Strecker Synthesis of Amino Acids – MCAT Biochemistry | MedSchoolCoach

Strecker Synthesis of Amino Acids

MCAT Biochemistry Chapter 1 - Section 3.1 - Amino Acids - Strecker Synthesis of Amino Acids
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Sample MCAT Question - Strecker Synthesis of Amino Acids

What is the correct sequence of steps for Strecker synthesis?

I. Hydrolysis

II. Imine Formation I

II. ɑ-aminonitrile Formation

a) I, II, III

b) II, I, III

c) II, III, I

d) III, II, I

C is correct. II, III, I.

The first step of the Strecker synthesis is imine formation, where the aldehyde is converted to an imine by reacting it with a weak acid (NH4Cl). The second step is ɑ-aminonitrile formation, where a strong nucleophile (CN) attacks the imine to form an ɑ-aminonitrile. The final step is hydrolysis, which protonates the amino group and hydrolyzes the nitrile group into a carboxyl group.

Strecker Synthesis of Amino Acids

There are two methods used to synthesize α-amino acids: Strecker synthesis and Gabriel synthesis. This post covers Strecker synthesis. If instead you’re looking for information on Gabriel synthesis, please see this post.


The Strecker synthesis method uses aldehydes as a starting reactant. The structure of the aldehyde determines the side chain of the synthesized amino acid. The three key steps of the Strecker synthesis are (1) imine formation, (2) α-aminonitrile formation, and (3) hydrolysis. Figure 1 provides an overview of this process.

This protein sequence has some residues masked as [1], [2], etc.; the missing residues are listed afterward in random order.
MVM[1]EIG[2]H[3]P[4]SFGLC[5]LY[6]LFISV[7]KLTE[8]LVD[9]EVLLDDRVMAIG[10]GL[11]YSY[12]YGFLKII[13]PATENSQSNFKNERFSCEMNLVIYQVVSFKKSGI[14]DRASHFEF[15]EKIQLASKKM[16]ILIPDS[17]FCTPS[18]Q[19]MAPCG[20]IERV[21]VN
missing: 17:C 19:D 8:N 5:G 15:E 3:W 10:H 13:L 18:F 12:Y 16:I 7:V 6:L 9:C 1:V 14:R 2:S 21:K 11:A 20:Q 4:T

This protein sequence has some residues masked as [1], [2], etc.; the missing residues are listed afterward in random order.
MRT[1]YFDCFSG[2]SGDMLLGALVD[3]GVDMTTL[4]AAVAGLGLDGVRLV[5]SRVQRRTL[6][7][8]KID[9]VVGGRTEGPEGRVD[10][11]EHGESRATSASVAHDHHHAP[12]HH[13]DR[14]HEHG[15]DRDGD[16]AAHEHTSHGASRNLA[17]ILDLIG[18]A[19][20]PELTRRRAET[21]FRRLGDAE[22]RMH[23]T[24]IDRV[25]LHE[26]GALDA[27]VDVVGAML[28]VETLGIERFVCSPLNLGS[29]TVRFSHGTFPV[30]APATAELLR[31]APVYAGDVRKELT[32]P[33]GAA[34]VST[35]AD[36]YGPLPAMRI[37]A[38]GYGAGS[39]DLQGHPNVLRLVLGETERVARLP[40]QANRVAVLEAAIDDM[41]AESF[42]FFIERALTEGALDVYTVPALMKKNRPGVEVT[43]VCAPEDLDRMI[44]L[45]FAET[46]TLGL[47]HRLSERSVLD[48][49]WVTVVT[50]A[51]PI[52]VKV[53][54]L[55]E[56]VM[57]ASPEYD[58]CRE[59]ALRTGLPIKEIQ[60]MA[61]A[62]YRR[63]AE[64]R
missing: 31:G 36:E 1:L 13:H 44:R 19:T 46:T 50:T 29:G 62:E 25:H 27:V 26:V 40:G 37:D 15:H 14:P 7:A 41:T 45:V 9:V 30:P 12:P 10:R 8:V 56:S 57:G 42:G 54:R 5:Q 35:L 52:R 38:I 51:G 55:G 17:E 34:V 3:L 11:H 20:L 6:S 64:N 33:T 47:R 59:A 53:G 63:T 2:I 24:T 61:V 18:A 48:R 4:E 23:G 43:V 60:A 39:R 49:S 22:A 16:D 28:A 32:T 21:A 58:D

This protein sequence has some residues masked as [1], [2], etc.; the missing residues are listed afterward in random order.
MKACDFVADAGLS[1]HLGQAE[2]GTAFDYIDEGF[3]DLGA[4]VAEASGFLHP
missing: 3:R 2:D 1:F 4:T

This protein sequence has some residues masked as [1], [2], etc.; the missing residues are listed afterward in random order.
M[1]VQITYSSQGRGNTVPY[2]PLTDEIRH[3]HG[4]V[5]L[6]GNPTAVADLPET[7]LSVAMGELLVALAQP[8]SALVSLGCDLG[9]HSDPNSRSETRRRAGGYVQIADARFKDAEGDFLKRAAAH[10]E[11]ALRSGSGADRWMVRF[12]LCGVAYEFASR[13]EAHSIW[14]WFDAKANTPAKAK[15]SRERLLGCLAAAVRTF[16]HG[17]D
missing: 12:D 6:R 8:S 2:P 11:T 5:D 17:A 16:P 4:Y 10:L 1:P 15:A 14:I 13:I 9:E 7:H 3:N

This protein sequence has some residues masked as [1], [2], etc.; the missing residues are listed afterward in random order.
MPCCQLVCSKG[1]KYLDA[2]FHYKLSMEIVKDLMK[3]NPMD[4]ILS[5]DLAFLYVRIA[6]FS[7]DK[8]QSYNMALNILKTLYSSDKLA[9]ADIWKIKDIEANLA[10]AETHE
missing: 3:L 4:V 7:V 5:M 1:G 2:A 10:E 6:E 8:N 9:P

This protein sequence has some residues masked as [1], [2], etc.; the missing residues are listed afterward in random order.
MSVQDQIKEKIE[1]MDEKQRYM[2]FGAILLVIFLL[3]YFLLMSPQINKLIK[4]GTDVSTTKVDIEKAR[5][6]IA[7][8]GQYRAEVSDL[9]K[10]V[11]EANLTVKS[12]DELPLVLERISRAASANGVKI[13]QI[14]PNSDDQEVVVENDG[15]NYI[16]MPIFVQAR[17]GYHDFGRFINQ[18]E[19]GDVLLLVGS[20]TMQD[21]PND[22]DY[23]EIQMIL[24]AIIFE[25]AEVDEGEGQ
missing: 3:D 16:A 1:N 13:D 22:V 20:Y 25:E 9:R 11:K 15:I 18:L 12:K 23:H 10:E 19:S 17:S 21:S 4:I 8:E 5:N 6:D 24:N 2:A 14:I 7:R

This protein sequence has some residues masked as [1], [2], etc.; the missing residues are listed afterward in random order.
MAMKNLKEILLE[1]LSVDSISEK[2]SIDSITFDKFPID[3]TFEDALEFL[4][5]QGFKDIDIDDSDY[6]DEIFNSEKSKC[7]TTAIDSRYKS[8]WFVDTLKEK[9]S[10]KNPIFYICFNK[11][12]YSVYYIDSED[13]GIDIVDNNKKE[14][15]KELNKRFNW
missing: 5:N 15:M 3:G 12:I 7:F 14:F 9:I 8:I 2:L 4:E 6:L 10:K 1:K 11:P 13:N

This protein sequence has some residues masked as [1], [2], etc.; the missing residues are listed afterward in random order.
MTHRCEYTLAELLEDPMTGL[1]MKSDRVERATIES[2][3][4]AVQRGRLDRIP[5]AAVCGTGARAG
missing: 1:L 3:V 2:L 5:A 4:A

Overview of Strecker Synthesis - MCAT Biochemistry
Figure 1. Overview of Strecker Synthesis

Step 1: Imine Formation

 Step 1 of Strecker synthesis begins when weakly acidic ammonium protonates the aldehyde’s carbonyl .Delving into the details of this mechanism reveals to us that step 1 proceeds through protonation of the oxygen of the aldehyde’s carbonyl oxygen. This full positive charge attached to oxygen makes the carbonyl carbon an excellent electrophilic center that the remaining, nucleophilic ammonia will attack. This attack and the subsequent dehydration of the original reactant ultimately leads to imine formation.

Step 2: α-Aminonitrile Formation

By observing the structure of imines, you will find that they are structurally similar to carbonyls. In the same way, the imine carbon is also electrophilic because nitrogen is more electronegative than carbon. Therefore, the introduction of a molecule like potassium cyanide (KCN), results in a similar electrophile-nucleophile reaction. In this step of Strecker synthesis, cyanide (CN) acts as a nucleophile and attacks the imine carbon, resulting in the formation of an α-aminonitrile.

Steps 1 and 2 of Strecker Synthesis - MCAT Biochemistry
Figure 2. Steps 1 and 2 of Strecker Synthesis

Step 3: Hydrolysis

Remember that hydrolysis is simply breaking apart a compound with water. In the instance of Strecker synthesis, we have an acidic aqueous solution that hydrolyzes our nitrile group, forming a carboxylic acid and, therefore, our amino acid product.

Third Step of Strecker Synthesis - MCAT Biochemistry
Figure 3. Third Step of Strecker Synthesis

That covers the procedure and mechanism of Strecker amino acid synthesis. To learn about the other method of amino acid synthesis, Gabriel synthesis, please visit this post. Alternatively, if you’d like to learn more about amino acids, visit this post for information about their structure and stereochemistry or this post for information about how they are classified.

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